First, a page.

What Is In A Name?
We’re here at Brooklyn Bridge Park, the Promenade, whatever you wanna call it.
I remember, years ago, I was doing a lot of soul searching here.
I remember years ago, there wasn’t a lot of people here. It wasn’t this many people
Blame it on gentrification. Blame it on whatever you want.
But I’m glad I was able to discover this spot, many years ago.
If I didn’t, it probably wouldn’t have saved my life.
If a name is an identity of who I am.
Then, can locations be an identity on who I am?
To see the name, Naquan Malik Harrison-Holland, for what it is in the present day, one would have to consider what that name meant for me in the past. At best, an individual is born with a first and a last name. At worst, a middle name is included. I’m probably at the absolute worst end of the spectrum it would seem. The two last names I carry, would out me as a “bastard child” so to speak. I seldom use my entire government name because there are too many words, too many letters.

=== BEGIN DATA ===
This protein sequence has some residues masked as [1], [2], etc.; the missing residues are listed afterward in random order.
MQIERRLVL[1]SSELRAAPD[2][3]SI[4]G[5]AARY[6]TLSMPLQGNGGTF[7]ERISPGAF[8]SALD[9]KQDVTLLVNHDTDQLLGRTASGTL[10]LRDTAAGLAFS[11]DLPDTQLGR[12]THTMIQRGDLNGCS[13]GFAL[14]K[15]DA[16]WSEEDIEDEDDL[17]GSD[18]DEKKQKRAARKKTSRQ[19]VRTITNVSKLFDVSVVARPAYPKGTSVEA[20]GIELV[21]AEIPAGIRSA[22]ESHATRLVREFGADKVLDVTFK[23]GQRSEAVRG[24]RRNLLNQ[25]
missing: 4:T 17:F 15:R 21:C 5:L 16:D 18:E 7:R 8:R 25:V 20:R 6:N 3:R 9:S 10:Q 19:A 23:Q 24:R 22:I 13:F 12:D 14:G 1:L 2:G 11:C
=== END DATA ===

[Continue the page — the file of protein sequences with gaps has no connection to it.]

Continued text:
In The House on Mango Street, Esperanza said a similar sentiment. She addressed that her name in English meant hope, but in Spanish it meant “too many letters.” At that age, I, too, felt as if my name was too cumbersome when it came to my identity, and even to this day I feel embarrassed to wear this name. My full name means I truly don’t belong anywhere. I’m from different distinct backgrounds. My soul is in New York, yet a huge chunk of my heart resides in Louisville, rested in the arms of my lover where several hundred miles separate us.
My identity is defined by the places I’ve been, the people I have met, the friendships I have kindled. My name, defined none of that. It is a label I wear. Know me by who I am, the next time you struggle with pronouncing my name. Know me by who I am, before you assume who I am due to my name. Far too many times I hear “I am not the same type of person as I look.” Or “I am not the same time of person as my name suggests.” Quit that. Where I’ve been to get me where I am today, is what defines me. Not a first, middle, last, or even a nickname.